Nagaism is a dualistic panentheistic religion that teaches that humans and nonhumans are prisoners in a flawed world created by a malevolent god. Nagaism is the predominant religion practised by the Kaliyatrans and nagari. An adherent of Nagaism is known as a Nagaist, meaning "one who follows the hand of God". Nagaism is the second-largest religion in Suwarnabumi, after Thalathanism.

Nagaists reject the idea that the creator of the cosmos was benevolent being. In reality, he keeps all his subjects enslaved in the material world. The superior God is a transcendent, divine being beyond the comprehension of both humans and nonhumans and had no part in the creation of the world. Only through the messengers of this true God can one break free from the agonizing, repeated cycles of rebirth and reincarnation. They believe that this superior God lives in harmony with the universe, and does not concern Himself with the fate of humans and nonhumans.

God in Nagaism

The Sundamanese term for the transcendent God is Ananta, meaning "without end, eternal, infinite". This superior God is not the creator, but the maintainer and the pervading force behind the universe. Nagaism believe in a panentheistic view, holding that the superior God is separate from the cosmos. However, they also believed that there is a transcedent world greater than the one they live in, ruled by the true benevolent God.


See also: nagas (aquatic animal)

The nagas, called Mahasarpa, are believed to be the divine rulers of the four seas. It is believed that the nagas are emissaries of the transcendent God to bestow liberating knowledge on those able to receive it. They regard the actions of the nagas as guided by the hand of God. Nagaists tend not worship the nagas, but there are sects who do.

Lesser God

In the oldest text of Nagaism, the lesser God is the creator of the world. Typically, followers of the Nagaist system believe this God is not entirely good or that he might even be evil. The relationship of the lesser God and world corresponds to the relationship between the soul and the body. The lesser God depends on the world as much as the world depends on the lesser God. One cannot ever exist without the other, according to Nagaist doctrine.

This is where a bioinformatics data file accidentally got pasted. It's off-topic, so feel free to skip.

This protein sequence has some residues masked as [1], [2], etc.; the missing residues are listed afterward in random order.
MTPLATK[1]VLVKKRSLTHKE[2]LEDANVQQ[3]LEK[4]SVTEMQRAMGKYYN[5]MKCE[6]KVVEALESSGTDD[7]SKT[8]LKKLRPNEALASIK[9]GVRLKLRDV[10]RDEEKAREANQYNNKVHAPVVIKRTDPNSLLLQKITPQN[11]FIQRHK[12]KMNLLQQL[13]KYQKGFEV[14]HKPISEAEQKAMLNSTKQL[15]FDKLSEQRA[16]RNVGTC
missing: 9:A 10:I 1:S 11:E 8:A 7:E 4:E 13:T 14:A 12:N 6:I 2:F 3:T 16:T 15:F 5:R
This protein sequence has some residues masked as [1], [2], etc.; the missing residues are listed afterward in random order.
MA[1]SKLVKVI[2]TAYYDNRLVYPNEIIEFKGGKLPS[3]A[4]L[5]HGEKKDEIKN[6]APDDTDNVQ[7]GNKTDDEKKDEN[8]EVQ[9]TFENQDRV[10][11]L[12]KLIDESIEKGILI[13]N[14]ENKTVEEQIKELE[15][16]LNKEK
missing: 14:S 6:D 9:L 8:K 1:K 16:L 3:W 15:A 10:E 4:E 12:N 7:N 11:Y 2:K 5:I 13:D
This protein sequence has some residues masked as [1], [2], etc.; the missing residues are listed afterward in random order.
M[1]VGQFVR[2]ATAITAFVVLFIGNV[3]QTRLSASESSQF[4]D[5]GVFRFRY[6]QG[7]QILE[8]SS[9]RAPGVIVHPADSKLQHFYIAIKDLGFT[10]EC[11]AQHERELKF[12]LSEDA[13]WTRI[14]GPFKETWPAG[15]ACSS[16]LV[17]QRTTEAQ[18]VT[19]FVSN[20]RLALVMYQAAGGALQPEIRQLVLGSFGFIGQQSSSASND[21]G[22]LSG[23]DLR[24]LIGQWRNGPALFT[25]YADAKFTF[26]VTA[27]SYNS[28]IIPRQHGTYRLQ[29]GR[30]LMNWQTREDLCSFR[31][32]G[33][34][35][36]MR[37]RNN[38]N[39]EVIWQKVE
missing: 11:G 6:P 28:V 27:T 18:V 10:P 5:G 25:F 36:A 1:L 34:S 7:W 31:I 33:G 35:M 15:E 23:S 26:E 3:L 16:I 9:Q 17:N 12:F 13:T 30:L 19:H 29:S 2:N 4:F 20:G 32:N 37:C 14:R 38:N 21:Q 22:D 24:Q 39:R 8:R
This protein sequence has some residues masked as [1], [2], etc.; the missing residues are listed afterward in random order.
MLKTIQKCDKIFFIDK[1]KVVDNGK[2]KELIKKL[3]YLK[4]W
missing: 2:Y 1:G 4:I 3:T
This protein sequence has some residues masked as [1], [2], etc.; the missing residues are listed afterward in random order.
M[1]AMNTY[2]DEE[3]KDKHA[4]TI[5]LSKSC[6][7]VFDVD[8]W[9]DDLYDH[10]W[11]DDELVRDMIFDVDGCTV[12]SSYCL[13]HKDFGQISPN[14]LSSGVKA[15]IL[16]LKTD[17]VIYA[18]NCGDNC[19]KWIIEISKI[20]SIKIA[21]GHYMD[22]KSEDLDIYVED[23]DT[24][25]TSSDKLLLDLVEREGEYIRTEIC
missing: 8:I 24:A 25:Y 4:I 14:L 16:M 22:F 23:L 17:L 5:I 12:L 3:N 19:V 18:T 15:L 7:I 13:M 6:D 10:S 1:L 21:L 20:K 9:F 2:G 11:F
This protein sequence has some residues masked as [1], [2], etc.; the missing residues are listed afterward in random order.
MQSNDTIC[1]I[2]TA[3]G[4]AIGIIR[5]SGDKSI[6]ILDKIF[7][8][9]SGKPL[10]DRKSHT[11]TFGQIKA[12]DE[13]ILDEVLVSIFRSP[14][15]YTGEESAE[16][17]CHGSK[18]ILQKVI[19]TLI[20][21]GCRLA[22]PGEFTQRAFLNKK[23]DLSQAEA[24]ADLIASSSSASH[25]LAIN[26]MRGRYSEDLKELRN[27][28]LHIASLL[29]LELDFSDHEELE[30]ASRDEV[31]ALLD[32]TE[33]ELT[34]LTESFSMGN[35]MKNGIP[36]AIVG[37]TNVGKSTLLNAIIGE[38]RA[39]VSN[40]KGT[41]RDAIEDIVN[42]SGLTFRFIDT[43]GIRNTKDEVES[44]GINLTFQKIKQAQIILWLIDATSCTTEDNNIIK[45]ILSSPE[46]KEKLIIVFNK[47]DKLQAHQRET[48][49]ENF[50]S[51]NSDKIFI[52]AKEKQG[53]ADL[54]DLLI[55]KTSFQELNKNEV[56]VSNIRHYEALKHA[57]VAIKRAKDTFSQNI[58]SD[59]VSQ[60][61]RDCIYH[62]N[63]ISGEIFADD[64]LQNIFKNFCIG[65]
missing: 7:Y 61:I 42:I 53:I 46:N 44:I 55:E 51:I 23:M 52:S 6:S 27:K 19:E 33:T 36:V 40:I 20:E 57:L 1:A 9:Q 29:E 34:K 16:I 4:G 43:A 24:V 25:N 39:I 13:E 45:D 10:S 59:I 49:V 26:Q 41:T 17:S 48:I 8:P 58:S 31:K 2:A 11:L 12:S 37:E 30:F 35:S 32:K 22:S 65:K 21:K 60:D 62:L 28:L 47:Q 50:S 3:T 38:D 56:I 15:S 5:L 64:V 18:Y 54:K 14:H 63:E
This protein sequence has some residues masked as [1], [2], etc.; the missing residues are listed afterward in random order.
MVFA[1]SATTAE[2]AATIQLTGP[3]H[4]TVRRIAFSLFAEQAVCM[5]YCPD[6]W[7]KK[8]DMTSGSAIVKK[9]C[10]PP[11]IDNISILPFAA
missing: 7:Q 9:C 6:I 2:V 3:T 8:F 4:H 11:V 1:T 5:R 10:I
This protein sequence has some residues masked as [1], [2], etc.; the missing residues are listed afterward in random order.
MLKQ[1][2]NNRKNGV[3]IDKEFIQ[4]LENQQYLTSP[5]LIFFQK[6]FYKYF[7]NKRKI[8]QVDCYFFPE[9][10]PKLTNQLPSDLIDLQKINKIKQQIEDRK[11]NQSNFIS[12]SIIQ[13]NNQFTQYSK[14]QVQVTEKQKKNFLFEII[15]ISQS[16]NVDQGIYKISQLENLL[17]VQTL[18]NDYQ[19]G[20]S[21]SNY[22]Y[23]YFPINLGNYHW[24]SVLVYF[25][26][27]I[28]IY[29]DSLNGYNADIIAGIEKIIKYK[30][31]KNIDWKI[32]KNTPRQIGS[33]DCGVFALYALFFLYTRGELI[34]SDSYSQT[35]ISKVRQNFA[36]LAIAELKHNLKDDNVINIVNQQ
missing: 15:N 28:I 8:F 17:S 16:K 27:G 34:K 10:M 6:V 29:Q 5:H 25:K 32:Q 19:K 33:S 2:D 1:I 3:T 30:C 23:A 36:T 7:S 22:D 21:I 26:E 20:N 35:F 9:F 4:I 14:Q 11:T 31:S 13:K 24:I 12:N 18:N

Rebirth and reincarnation

After death, nagaists believe that the souls of the righteous go to the transcendent world and merge with the true God, or are reincarnated until they become righteous enough on earth. Awakening comes only to those with greater insight or knowledge obtained through devotion to Ananta. Those that receive this knowledge must free themselves from the material world.

Chanted prayers, also known as mantras, are central to Nagaist worship. Nagaists convene at puras or temples as places of worship.

Nagaism in Kaliyatra

Kaliyatran Nagaism is not as strongly rooted in the tradition of following the old scriptures and laws. Their religion is more of a fusion of Nagaism and Animism, but is considered Nagaist by the imperial government. Kaliyatrans also places a greater emphasis on the teachings inspired by the nagari Oracles and that every Kaliyatran belongs to a specific temple determined by place of birth. Individual priests are generally not affiliated with any temple but acts as spiritual guides and advisers to families in various villages in Suwarnabumi. They perform rituals and animal sacrifices to appease the local spirits, ceremonies at puberty, marriage, and death.

See also

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